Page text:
She describes faith not as an accomplishment but as a journey and the community of the church not as a static and homogeneous group of people but a diverse group that learns from and with each other on the way.

In this sense it is OK for us to disagree but important for us to be in conversation about life and the world and what it means to follow Jesus.

This may seem a long detour to get to our text from the Gospel of John where Jesus compares himself to a vine and us to the branches that need the vine to survive.

He compares his Father to the grower who prunes the branches to maximize their yield and who takes away branches that bear no fruit.

A bunch of us pastors met the week before last and we meditated on this text. The question that stood out for me was what role this passage may have played for the church for which John wrote his gospel. There must have been some division, some must have left, or been told to leave. How does a community like the early church deal with separation?

I did always wonder who would do the pruning. I know it says that the grower does. But not all images here have a representation and could it really be that God will come to us and tell some of us that we no longer belong with the vine, no longer belong with the Son who is the shepherd who seeks the lost, and the physician who came for the sick, and who raises the dead?

And doesn’t the Jesus of John’s Gospel also speak of the necessity of death in order to live? I am thinking of his prophetic self-description of the grain of wheat that falls into the earth and dies in order to bear much fruit, and of his instruction to the disciples that those who hate their life will keep it for eternal life. All this on the heels of raising Lazarus from the dead. This seems to indicate that there is hope even for the dead – after all we still celebrate the resurrection – hope even for dead branches. St Paul says that in our baptism we die with Christ in order to live with Christ, so there is definitely hope for the dead.

If this is indeed a text that for the church for which John wrote had its roots in divisions in and excommunications from the community, then Jesus’s instruction about what to do with a brother or sister who has sinned against us comes to mind: Let such a one be to you as a sinner and a tax collector. (Matthew 18) And how did Jesus relate to sinners and tax collectors? He ate with them, and invited them into the Kingdom.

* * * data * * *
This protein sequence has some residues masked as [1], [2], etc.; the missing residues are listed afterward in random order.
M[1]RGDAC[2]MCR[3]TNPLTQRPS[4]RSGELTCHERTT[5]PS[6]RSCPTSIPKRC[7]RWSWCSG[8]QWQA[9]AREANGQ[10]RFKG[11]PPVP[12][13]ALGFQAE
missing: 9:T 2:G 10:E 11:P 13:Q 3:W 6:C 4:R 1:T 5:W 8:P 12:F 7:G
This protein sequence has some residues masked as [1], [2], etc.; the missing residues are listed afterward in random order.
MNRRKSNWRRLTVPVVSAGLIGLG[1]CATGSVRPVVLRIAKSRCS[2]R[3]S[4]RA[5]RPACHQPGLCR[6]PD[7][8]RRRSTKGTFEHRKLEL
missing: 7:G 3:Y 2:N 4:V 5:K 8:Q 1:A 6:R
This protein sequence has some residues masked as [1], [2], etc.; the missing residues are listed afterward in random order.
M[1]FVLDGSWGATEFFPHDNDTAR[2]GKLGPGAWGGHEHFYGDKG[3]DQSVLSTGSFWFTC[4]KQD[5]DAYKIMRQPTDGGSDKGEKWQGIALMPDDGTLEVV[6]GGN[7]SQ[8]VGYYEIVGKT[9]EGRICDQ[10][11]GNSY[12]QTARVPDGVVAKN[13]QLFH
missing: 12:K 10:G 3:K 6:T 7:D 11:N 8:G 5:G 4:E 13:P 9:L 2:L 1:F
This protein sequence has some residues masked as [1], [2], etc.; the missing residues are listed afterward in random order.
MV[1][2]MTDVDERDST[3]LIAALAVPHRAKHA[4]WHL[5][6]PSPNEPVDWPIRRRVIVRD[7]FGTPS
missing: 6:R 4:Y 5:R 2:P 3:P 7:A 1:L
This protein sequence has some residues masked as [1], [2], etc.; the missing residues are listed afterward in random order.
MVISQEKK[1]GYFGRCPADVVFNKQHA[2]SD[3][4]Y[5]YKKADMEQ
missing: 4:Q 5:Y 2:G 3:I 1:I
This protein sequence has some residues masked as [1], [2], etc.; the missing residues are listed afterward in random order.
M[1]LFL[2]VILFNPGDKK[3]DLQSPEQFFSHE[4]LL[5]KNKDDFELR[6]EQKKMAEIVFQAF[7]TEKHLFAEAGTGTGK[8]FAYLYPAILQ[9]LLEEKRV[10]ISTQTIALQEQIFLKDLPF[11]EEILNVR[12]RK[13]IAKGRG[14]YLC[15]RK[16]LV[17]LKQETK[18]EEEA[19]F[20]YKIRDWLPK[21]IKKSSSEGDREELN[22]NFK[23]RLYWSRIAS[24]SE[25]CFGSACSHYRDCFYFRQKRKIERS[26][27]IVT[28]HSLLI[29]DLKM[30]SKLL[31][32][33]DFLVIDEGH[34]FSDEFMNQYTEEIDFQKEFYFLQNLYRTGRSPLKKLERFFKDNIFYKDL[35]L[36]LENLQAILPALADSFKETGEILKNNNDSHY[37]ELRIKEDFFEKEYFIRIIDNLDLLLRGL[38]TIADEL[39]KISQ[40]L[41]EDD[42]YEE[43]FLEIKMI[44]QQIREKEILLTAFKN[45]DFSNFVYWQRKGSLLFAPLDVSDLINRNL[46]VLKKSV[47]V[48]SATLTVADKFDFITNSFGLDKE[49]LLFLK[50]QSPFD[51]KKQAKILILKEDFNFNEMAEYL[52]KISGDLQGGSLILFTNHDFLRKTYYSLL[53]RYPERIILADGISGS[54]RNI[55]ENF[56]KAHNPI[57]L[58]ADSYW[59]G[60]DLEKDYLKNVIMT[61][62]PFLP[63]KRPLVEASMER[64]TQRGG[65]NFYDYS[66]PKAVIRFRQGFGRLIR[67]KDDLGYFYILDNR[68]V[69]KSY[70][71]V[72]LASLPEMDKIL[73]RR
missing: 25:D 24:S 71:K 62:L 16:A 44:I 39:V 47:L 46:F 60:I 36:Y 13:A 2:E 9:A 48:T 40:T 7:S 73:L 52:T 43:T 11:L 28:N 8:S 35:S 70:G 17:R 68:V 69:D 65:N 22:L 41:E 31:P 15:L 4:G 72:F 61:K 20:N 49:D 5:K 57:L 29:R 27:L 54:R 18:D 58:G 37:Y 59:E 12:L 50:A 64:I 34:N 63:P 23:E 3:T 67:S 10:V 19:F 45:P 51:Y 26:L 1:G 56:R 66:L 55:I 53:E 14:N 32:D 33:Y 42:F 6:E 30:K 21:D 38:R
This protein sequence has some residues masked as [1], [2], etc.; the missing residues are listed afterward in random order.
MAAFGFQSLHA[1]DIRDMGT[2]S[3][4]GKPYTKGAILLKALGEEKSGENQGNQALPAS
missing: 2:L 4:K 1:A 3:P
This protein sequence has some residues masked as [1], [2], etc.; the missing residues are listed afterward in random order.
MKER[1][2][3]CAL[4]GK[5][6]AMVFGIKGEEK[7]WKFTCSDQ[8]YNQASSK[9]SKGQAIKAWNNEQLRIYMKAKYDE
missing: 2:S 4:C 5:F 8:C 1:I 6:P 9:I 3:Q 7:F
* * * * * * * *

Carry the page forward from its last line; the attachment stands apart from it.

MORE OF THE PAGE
It seems to me then that despite of what John’s community may have experienced, that this is a text about being on the vine, rather than being apart from it, and that the only way to be apart from the vine is to remove oneself for God will not remove us.

If there are ways to remove ourselves from the community, from the church, and from the vine, it’s probably not through a disagreement. It may be by thinking that faith really was a private affair, it was only about Jesus and I and that I really don’t need others to be Christian.

That would do two things, it would remove me from the community physically, not just when I am on vacation or away on business, and it would keep me from understanding that God’s salvation is fleshy and material, for we worship in one another’s presence and hear God’s word as the body of Christ, and that through partaking in the body and blood of Christ, we become Christ’s body for the world. In Jesus and the church we see that God refuses to be spiritualized.

Spiritualizing God, pretending that God matters little for our day to day lives and the life of the world results in what Stanley Hauerwas calls practical atheism, about caring more about what our doctor says than what our pastor says. Hauerwas says that most Christians live lives of practical atheism. Atheism isn’t explicitly a denial of God, it’s to live in a way that God has no influence on what I think, do, say, or do with my money.

The reason we come together is to remember that God matters not just on Sundays but always. We come together to remember that God came to us in the flesh and God becomes flesh in us and in our brothers and sisters. We are Christ’s hands and feet, and voice. We come together because the vine has many branches, not just one. We come together not only to believe together but to believe for one another. We come together to die to the old Adam and to rise with Christ, the One who came because he did not want us to cut ourselves off from God’s Kingdom.

Amen.